Barbara Bush (born Barbara Pierce on June 8, 1925 in Flushing, Queens, New York City) is the wife of the 41st President of the United States, George H. W. Bush and former First Lady. Barbara attended Rye Country Day School, before enrolling in Ashley Hall boarding school in Charleston, South Carolina. She enjoyed swimming, tennis and bike riding as a youth. She met her future husband when they were teenagers. They became engaged as he went off to World War II as a Navy torpedo bomber. She dropped out of Smith College when he returned on leave and they were soon married. Barbara followed George as he completed his Navy career as well as his degree at Yale University. Barbara relocated with her family to Odessa, Texas, where the Bushes entered the oil business. In 1966, George would be elected to the U.S. House of Representatives, and Barbara became immersed in projects like charities and women’s groups while in D.C. Barbara became the Second Lady of the United States in 1980 when Ronald Reagan named George as his Vice President. In 1988, when George successfully ran for President, Barbara became First Lady. After George’s single term in office, Barbara supported her family, especially when her sons, George W. Bush and Jeb Bush, ran for public office.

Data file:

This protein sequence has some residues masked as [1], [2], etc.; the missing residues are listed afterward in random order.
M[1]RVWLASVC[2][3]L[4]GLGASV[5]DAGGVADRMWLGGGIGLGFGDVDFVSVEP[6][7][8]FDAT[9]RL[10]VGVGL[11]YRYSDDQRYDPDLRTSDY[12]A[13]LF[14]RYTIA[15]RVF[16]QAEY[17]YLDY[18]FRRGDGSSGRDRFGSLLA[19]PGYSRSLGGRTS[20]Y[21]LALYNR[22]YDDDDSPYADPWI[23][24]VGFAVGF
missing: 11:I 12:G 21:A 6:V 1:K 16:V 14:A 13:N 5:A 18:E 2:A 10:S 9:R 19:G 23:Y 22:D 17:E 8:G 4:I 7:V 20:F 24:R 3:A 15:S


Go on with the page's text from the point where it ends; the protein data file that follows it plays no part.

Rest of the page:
Best Known For:
Barbara Bush is best known as the former First Lady and wife of George H. W. Bush.
Barbara has often said things that put her at odds with Republican views, as she has expressed pro-choice opinions and support for the Equal Rights Amendment. Barbara also got into trouble for her remarks about those displaced by Hurricane Katrina.